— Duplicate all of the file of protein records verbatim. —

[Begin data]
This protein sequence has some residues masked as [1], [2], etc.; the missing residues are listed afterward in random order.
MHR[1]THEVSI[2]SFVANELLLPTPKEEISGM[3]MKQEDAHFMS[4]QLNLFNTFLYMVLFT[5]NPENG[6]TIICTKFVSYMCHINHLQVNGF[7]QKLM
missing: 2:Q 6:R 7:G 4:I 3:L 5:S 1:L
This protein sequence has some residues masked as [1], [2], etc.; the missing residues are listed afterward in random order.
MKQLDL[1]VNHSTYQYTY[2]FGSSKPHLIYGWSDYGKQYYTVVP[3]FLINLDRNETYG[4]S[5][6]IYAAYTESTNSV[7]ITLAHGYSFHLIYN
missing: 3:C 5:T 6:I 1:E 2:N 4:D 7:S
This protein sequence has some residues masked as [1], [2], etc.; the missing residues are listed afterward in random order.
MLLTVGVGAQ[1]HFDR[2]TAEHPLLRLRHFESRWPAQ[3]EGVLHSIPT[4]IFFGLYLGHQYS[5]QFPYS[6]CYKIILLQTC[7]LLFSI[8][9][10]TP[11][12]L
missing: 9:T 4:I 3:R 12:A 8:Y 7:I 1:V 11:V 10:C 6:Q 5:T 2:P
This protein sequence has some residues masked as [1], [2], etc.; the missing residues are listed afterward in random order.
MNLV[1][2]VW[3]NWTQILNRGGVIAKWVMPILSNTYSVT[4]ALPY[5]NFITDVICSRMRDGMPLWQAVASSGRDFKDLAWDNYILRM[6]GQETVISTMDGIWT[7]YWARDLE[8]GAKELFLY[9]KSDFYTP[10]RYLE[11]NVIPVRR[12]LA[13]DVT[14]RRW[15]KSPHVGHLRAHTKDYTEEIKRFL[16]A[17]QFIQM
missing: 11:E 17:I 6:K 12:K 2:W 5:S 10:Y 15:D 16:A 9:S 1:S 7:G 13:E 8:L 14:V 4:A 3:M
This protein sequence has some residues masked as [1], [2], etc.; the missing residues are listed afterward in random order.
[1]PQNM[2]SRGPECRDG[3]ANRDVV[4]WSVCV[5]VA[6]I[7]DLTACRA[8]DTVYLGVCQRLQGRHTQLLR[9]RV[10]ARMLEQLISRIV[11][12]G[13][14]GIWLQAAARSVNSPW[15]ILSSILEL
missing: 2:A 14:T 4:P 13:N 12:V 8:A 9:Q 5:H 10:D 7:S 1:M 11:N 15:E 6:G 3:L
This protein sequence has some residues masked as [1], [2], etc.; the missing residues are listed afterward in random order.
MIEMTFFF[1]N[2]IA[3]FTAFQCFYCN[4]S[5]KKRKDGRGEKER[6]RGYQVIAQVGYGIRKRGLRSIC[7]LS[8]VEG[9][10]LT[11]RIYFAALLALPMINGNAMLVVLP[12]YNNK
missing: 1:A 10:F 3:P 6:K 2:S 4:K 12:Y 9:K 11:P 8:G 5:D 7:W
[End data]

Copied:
This protein sequence has some residues masked as [1], [2], etc.; the missing residues are listed afterward in random order.
MHR[1]THEVSI[2]SFVANELLLPTPKEEISGM[3]MKQEDAHFMS[4]QLNLFNTFLYMVLFT[5]NPENG[6]TIICTKFVSYMCHINHLQVNGF[7]QKLM
missing: 2:Q 6:R 7:G 4:I 3:L 5:S 1:L
This protein sequence has some residues masked as [1], [2], etc.; the missing residues are listed afterward in random order.
MKQLDL[1]VNHSTYQYTY[2]FGSSKPHLIYGWSDYGKQYYTVVP[3]FLINLDRNETYG[4]S[5][6]IYAAYTESTNSV[7]ITLAHGYSFHLIYN
missing: 3:C 5:T 6:I 1:E 2:N 4:D 7:S
This protein sequence has some residues masked as [1], [2], etc.; the missing residues are listed afterward in random order.
MLLTVGVGAQ[1]HFDR[2]TAEHPLLRLRHFESRWPAQ[3]EGVLHSIPT[4]IFFGLYLGHQYS[5]QFPYS[6]CYKIILLQTC[7]LLFSI[8][9][10]TP[11][12]L
missing: 9:T 4:I 3:R 12:A 8:Y 7:I 1:V 11:V 10:C 6:Q 5:T 2:P
This protein sequence has some residues masked as [1], [2], etc.; the missing residues are listed afterward in random order.
MNLV[1][2]VW[3]NWTQILNRGGVIAKWVMPILSNTYSVT[4]ALPY[5]NFITDVICSRMRDGMPLWQAVASSGRDFKDLAWDNYILRM[6]GQETVISTMDGIWT[7]YWARDLE[8]GAKELFLY[9]KSDFYTP[10]RYLE[11]NVIPVRR[12]LA[13]DVT[14]RRW[15]KSPHVGHLRAHTKDYTEEIKRFL[16]A[17]QFIQM
missing: 11:E 17:I 6:K 12:K 2:W 5:S 10:Y 15:D 16:A 9:S 1:S 7:G 13:E 8:L 14:V 4:A 3:M
This protein sequence has some residues masked as [1], [2], etc.; the missing residues are listed afterward in random order.
[1]PQNM[2]SRGPECRDG[3]ANRDVV[4]WSVCV[5]VA[6]I[7]DLTACRA[8]DTVYLGVCQRLQGRHTQLLR[9]RV[10]ARMLEQLISRIV[11][12]G[13][14]GIWLQAAARSVNSPW[15]ILSSILEL
missing: 2:A 14:T 4:P 13:N 12:V 8:A 9:Q 5:H 10:D 7:S 1:M 11:N 15:E 6:G 3:L
This protein sequence has some residues masked as [1], [2], etc.; the missing residues are listed afterward in random order.
MIEMTFFF[1]N[2]IA[3]FTAFQCFYCN[4]S[5]KKRKDGRGEKER[6]RGYQVIAQVGYGIRKRGLRSIC[7]LS[8]VEG[9][10]LT[11]RIYFAALLALPMINGNAMLVVLP[12]YNNK
missing: 1:A 10:F 3:P 6:K 2:S 4:K 12:Y 9:K 11:P 8:G 5:D 7:W